Should You be Worried about Raccoons Around Your Home?

October 22, 2018

Should You be Worried about Raccoons Around Your Home?

Raccoons are widespread in the U.S., especially in populated areas such as the Northeast. However, raccoons are nocturnal, so it’s uncommon to see them out during the day. If you do see one wandering around your yard in daylight, it’s possible that the raccoon is a mother taking care of her newborns. Those that live in metropolitan areas may also come out during the day to look for food.

In most cases, people recognize the signs of raccoons first, such as hand-shaped tracks, droppings, and rub marks. If you suspect that you have raccoons around your home, should you worry? How dangerous are these animals?

Raccoons and Human Health

Raccoons are dangerous to human health. They can carry rabies, which is a life threatening disease for humans. However, raccoons pose a bigger threat through their droppings. Diseases such as salmonella, leptospirosis, and raccoon roundworm are all carried in urine and fecal matter.

Kids and pets that play in the yard are most at risk. To remove the droppings, you need gloves, disposable clothing, and a respirator, as some diseases can be contracted through inhalation. Of course, the best decision is to have a professional wildlife specialist handle the cleaning and removal.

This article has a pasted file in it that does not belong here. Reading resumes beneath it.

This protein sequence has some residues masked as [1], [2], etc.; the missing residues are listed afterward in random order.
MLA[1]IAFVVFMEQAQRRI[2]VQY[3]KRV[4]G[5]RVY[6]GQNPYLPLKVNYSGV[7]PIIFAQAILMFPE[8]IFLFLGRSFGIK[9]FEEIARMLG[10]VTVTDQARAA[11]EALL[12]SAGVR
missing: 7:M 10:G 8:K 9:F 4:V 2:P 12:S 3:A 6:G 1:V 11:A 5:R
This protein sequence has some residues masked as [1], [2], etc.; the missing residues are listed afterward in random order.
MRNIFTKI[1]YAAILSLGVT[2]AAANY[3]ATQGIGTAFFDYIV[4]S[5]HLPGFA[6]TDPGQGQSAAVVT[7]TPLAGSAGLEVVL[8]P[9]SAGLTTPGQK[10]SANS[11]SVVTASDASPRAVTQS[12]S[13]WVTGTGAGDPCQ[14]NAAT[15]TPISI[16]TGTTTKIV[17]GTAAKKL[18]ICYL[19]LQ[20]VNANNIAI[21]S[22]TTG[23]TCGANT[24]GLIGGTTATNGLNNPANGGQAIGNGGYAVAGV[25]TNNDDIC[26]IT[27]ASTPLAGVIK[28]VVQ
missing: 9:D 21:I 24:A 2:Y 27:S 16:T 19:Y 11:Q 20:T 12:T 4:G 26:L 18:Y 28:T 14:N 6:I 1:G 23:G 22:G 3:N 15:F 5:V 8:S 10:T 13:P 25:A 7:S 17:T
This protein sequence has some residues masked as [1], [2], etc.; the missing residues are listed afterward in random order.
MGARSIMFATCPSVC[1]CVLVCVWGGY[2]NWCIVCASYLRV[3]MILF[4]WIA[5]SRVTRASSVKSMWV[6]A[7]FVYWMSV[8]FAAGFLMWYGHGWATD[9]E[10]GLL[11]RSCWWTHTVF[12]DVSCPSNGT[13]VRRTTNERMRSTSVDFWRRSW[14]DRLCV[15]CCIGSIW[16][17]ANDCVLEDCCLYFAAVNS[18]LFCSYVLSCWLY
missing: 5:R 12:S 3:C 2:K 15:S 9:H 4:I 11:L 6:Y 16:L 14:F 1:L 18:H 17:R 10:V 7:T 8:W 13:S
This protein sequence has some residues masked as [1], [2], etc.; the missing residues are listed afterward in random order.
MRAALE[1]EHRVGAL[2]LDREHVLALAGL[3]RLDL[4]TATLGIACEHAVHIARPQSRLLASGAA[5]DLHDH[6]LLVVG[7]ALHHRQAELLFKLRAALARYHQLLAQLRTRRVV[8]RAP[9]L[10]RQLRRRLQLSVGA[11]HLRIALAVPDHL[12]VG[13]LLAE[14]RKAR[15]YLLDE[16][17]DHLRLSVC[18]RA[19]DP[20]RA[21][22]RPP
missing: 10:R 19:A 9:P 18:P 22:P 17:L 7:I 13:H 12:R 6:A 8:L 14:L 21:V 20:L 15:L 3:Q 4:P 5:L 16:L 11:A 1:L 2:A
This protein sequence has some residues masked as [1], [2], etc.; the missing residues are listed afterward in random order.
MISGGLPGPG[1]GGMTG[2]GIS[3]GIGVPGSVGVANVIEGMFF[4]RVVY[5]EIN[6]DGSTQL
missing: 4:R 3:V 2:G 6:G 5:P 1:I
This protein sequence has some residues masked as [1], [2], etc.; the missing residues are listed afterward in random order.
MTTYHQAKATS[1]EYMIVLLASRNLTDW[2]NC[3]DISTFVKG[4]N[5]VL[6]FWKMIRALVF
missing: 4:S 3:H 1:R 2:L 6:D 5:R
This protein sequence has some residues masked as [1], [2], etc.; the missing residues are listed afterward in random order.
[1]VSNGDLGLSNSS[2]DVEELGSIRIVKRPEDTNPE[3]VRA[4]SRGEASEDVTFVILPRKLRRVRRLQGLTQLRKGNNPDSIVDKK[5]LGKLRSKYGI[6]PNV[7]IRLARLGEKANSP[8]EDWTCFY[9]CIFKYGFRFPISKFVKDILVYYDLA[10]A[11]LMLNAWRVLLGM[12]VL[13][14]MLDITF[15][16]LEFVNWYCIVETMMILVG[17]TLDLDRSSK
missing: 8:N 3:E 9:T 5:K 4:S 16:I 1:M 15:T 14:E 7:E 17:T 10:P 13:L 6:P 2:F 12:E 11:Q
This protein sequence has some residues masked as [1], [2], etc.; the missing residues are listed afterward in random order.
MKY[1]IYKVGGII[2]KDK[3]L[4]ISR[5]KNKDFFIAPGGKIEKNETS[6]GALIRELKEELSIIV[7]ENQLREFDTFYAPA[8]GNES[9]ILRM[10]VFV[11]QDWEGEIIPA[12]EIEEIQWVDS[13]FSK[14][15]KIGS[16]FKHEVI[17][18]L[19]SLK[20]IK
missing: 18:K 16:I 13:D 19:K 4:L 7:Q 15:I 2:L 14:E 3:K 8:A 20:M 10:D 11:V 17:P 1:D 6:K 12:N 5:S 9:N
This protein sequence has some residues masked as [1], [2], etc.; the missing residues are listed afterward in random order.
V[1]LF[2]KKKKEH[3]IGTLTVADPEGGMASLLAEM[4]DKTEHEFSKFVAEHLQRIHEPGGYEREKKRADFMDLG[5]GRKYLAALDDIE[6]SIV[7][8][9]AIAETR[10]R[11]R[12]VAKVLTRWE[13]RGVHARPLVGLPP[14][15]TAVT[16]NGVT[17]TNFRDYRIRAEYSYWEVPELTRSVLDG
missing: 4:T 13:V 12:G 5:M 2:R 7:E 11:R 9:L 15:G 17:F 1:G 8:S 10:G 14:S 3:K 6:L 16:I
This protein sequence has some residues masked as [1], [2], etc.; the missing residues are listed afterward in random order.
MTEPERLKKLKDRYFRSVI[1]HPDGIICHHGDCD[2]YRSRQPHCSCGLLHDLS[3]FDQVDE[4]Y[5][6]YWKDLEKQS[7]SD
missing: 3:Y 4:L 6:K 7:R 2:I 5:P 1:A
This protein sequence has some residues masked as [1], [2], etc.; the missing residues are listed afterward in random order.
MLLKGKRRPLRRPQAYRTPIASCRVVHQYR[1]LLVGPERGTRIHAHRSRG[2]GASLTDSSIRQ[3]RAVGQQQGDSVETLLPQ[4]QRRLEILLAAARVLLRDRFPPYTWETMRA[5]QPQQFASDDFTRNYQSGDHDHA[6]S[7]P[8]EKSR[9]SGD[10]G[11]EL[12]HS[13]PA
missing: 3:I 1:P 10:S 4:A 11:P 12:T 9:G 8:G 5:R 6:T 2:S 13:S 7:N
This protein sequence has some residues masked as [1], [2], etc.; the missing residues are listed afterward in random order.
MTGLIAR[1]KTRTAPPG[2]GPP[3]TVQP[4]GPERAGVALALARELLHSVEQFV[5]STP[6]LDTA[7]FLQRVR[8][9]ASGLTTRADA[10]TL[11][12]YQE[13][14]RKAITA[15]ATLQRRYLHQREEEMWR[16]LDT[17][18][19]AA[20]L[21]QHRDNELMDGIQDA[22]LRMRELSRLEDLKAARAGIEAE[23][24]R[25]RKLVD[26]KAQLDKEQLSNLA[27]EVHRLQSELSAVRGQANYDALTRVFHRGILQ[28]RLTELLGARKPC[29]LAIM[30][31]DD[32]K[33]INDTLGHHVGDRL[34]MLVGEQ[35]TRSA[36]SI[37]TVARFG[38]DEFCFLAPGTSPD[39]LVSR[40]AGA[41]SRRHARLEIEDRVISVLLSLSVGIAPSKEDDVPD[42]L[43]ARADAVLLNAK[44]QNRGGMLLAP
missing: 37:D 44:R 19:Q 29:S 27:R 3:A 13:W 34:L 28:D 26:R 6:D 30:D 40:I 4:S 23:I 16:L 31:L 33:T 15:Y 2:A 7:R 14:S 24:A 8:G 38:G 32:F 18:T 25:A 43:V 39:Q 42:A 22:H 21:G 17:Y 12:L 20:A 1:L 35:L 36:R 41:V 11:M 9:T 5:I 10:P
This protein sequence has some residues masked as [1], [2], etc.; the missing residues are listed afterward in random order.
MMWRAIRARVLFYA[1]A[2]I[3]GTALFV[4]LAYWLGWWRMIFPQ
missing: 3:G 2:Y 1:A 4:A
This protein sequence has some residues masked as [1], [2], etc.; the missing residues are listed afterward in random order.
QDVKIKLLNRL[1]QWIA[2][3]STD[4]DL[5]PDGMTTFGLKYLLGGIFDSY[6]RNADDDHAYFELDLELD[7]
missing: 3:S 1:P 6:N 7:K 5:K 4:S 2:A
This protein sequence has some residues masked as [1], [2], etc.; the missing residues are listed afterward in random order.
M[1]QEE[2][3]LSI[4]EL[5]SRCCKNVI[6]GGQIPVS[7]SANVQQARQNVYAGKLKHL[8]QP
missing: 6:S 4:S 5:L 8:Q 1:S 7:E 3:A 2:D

Raccoons and Pets

If you have pets, you have something else to worry about when it comes to raccoons. These animals are wild, so it’s a possibility that they can get into a fight with your cat or dog and transmit rabies. Typically, conflict is more common with cats because of food that is left outdoors.

Altercations with dogs are less common but still happen. When this occurs, it’s usually because the dog chases the raccoon and it feels trapped. Again, avoid leaving your dog’s food outside, otherwise it can encourage raccoons to pay a visit, too. Small dogs are most at risk for being injured.

Other Problems that Raccoons May Cause

Even if the raccoons are not immediately dangerous, they can cause damage over time. Problems that may creep up are:

  • Broken bird feeders
  • Stolen vegetables and fruits
  • Raided trash cans
  • Destroyed flowers
  • Homes built under sheds or decks
  • Bothersome to kids and pets

If the raccoons make it inside your home, damage is inevitable. Raccoons can live in attics and garages and cause thousands of dollars in damage, such as chewed pipes and cables, ruined insulation, torn shingles and wood planks, contamination, and more. Bottom line: Nip the problem in the bud while you can. Raccoons are not animals you want near the home.

If you are concerned about raccoons hanging around your home, call the wildlife exclusion specialists from Heritage Pest Control. We have a safe, proven method for dealing with raccoons and other wildlife.